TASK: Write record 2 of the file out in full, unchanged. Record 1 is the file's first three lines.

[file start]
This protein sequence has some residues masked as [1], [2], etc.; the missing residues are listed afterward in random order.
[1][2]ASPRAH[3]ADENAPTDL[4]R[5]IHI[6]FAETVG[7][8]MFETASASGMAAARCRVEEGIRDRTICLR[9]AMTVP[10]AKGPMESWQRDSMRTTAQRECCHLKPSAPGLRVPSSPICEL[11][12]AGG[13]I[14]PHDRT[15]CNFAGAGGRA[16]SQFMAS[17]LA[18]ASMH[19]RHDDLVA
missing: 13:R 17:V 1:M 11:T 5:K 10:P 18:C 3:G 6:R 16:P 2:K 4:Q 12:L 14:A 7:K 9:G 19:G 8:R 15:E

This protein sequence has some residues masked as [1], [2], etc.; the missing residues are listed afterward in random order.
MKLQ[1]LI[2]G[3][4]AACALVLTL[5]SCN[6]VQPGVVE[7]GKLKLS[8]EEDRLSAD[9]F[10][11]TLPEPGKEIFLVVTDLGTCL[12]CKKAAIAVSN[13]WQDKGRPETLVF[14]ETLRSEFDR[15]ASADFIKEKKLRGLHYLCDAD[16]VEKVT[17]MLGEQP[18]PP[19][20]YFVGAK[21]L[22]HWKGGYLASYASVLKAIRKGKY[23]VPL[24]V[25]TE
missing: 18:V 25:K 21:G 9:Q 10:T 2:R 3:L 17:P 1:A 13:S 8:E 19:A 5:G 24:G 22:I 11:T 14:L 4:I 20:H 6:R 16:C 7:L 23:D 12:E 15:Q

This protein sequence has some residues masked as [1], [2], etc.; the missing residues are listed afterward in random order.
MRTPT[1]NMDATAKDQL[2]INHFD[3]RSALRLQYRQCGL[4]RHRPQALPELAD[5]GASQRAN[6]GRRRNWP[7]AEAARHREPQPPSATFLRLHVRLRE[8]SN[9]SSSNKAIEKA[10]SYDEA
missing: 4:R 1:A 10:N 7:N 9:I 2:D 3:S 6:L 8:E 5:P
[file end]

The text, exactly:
This protein sequence has some residues masked as [1], [2], etc.; the missing residues are listed afterward in random order.
MKLQ[1]LI[2]G[3][4]AACALVLTL[5]SCN[6]VQPGVVE[7]GKLKLS[8]EEDRLSAD[9]F[10][11]TLPEPGKEIFLVVTDLGTCL[12]CKKAAIAVSN[13]WQDKGRPETLVF[14]ETLRSEFDR[15]ASADFIKEKKLRGLHYLCDAD[16]VEKVT[17]MLGEQP[18]PP[19][20]YFVGAK[21]L[22]HWKGGYLASYASVLKAIRKGKY[23]VPL[24]V[25]TE
missing: 18:V 25:K 21:G 9:Q 10:T 2:R 3:L 17:P 1:A 13:S 8:E 19:A 5:G 24:G 22:I 11:T 14:L 4:I 20:H 6:R 16:C 7:L 23:D 12:E 15:Q